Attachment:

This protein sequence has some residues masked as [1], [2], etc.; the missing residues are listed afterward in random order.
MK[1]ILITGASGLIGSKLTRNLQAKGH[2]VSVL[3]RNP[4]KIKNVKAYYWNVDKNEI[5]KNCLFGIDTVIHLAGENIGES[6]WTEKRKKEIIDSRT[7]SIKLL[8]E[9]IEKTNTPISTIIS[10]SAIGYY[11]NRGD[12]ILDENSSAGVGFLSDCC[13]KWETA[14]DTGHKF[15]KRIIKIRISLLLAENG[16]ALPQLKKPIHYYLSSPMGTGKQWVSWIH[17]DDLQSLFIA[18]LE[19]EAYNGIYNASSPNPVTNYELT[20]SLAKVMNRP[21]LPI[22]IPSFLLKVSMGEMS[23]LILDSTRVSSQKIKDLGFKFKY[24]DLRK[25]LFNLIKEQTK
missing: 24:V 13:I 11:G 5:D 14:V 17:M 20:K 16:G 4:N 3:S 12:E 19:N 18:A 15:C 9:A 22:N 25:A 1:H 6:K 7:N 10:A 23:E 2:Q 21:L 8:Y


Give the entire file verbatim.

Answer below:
This protein sequence has some residues masked as [1], [2], etc.; the missing residues are listed afterward in random order.
MK[1]ILITGASGLIGSKLTRNLQAKGH[2]VSVL[3]RNP[4]KIKNVKAYYWNVDKNEI[5]KNCLFGIDTVIHLAGENIGES[6]WTEKRKKEIIDSRT[7]SIKLL[8]E[9]IEKTNTPISTIIS[10]SAIGYY[11]NRGD[12]ILDENSSAGVGFLSDCC[13]KWETA[14]DTGHKF[15]KRIIKIRISLLLAENG[16]ALPQLKKPIHYYLSSPMGTGKQWVSWIH[17]DDLQSLFIA[18]LE[19]EAYNGIYNASSPNPVTNYELT[20]SLAKVMNRP[21]LPI[22]IPSFLLKVSMGEMS[23]LILDSTRVSSQKIKDLGFKFKY[24]DLRK[25]LFNLIKEQTK
missing: 24:V 13:I 11:G 5:D 14:V 17:M 20:K 16:G 4:N 3:S 12:E 19:N 18:A 15:C 9:A 22:N 25:A 1:H 6:K 7:N 10:A 23:E 2:Q 21:L 8:Y